Typhoon Islands, the Home of the Winds, the Land of Ivatans, The Northern Gateway to the Philippines…these are the distinct names given to the Batanes archipelago. The ten islands and islets that composed this northernmost frontier of the Philippines are considered to be one of the undiscovered unique tourist destinations.
Some would say that Zeus, the Greek god of sky and weather had been unkind to Batanes as this group of islands is most often lashed by typhoons during the months of June to September. If you plan to tour this hilly and mountainous northernmost province of the Philippines (and you know you can not brave the foul weather) be sure to schedule your visit on the warm and sunny months of April and May. October to March may be relatively free from typhoons but the heavy torrential rains during these months would put a damper to your vales, hills trekking and hiking activities.
To the uninformed, Batanes can be mistaken as a non-tropical country as this group of islands is truly unique from the other parts of the Philippines . The windswept craggy hills, the boulder edged shores that is continuously kissed by the frothing sea water is reminiscent of Ireland , New Zealand and the Scottish highlands.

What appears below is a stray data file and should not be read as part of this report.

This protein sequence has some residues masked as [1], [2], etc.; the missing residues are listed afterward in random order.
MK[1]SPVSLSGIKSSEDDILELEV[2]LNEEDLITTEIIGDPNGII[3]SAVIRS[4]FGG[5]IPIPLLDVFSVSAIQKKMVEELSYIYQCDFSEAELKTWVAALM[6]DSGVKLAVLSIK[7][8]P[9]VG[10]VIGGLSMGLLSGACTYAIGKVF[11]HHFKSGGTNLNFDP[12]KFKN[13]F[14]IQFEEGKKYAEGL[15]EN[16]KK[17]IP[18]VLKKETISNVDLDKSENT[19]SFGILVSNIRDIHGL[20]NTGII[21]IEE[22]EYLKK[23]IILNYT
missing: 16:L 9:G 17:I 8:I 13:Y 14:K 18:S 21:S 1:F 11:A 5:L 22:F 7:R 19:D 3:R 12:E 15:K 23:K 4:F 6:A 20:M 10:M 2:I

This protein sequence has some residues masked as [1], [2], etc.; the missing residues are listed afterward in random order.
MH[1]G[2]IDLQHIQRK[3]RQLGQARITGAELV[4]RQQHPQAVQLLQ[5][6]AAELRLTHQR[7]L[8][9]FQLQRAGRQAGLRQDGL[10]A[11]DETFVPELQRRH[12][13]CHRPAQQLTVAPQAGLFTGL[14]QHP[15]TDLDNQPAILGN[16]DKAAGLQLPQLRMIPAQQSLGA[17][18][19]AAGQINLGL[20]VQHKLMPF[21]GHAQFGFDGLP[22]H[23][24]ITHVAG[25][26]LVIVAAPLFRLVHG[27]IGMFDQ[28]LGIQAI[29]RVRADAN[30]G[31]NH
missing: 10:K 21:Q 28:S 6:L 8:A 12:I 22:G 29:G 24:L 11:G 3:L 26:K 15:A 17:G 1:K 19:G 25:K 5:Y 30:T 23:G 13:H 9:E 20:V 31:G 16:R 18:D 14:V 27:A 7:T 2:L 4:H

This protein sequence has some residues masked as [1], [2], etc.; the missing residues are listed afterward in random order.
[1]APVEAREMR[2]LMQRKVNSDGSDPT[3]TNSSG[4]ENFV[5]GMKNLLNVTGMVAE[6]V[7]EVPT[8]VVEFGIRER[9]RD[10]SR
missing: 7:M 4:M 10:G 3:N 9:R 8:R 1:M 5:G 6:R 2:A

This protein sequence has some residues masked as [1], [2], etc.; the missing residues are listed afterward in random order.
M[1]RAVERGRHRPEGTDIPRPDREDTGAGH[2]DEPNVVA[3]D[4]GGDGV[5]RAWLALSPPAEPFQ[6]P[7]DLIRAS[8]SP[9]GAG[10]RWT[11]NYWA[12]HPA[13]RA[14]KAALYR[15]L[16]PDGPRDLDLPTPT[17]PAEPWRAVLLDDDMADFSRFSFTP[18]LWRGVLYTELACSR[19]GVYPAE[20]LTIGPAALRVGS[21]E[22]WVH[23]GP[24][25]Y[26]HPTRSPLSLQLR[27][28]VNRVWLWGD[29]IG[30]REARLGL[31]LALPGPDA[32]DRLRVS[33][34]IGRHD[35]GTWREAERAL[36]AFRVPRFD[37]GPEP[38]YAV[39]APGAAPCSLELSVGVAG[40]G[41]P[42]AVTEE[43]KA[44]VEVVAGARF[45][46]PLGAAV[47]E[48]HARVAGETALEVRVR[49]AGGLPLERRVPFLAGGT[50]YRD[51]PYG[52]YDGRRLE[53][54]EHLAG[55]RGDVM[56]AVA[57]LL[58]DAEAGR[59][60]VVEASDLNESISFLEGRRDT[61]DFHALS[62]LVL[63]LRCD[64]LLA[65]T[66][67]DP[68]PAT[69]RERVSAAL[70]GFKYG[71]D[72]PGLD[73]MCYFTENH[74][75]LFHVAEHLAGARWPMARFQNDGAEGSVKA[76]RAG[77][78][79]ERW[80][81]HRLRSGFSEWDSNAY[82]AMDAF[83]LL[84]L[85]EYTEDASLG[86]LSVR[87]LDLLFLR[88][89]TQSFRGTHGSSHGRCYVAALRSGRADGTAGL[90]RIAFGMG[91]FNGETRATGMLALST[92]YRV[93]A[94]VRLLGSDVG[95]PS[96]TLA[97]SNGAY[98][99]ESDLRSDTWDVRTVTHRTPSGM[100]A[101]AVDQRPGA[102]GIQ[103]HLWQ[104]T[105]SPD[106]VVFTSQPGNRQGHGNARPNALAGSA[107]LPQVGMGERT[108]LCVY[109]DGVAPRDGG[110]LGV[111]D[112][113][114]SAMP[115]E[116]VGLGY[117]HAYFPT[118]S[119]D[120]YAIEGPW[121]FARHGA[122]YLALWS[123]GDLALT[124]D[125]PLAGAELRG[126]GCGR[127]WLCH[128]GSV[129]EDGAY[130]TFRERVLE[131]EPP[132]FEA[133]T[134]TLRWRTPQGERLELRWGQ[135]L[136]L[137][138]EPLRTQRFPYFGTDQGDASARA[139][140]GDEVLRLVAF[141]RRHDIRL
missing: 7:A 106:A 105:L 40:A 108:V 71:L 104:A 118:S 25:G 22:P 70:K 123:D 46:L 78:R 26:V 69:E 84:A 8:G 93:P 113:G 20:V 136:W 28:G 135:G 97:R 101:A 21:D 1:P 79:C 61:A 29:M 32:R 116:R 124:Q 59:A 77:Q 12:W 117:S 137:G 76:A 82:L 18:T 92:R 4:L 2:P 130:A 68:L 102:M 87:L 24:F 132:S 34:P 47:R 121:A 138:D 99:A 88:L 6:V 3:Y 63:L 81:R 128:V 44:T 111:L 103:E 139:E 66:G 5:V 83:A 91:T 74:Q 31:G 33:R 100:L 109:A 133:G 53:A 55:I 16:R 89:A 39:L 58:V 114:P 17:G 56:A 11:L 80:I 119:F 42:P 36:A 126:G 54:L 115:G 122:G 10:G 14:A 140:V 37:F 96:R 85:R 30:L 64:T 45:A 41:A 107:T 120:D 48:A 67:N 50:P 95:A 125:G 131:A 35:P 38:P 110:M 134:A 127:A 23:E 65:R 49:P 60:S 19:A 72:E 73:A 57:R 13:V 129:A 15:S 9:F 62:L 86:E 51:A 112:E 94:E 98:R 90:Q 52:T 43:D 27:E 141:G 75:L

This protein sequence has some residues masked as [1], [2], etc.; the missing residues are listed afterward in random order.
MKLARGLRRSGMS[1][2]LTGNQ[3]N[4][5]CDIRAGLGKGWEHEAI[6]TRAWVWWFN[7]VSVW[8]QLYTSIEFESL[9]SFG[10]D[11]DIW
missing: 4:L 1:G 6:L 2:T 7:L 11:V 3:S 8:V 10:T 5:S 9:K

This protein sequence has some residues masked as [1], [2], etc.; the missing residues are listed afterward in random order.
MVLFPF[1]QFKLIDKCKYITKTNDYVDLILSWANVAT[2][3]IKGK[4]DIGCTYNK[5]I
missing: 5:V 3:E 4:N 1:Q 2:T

This quaint tourist destination would fascinate the outdoor types as the hills, vales and the swimming holes would provide true pleasure that will be derived from nature. Batanes is for nature lovers. If you have an inordinate liking for city life, for the night life offered by five star hotels and posh watering holes, you can shelve your decision to tour Batanes. For sure you will be bored to death as entertainment in this extraordinary place would have to be a basketball game in the town plaza and dining out in the town’s school looking restaurant means a meal of a truly native adobo, egg omelet or a serving of pancit canton washed down by beer bought from a nearby sari-sari store.
However if you find pleasure from nature derived entertainment, you will surely be thrilled by Batanes. You can hike to the top of tall cliffs that precipitately drop off to the sea and watch as the sun slip into the azure blue water of the sea.
The houses in Batanes are another source of fascination to astound a traveler. Houses with gray meter-thick stone walls reinforced by plastering of mud, sturdy low slung wooden doors, and thatched cogon grass are the traditional dwelling places. Ivatan houses are made this way to cope with the onslaught of typhoons.
The geographical location coupled with the weather condition makes the Ivatans outsource most of their food supplies and keep them to last, such as daing or dinaings. The fresh catch from the sea though, would tempt the most discerning palate. Sea foods are augmented by sweet potatoes, yams and other root crops. Women Ivatans wearing the suot (grass headdresses) and tending their root crops is an ordinary everyday sight in Batanes.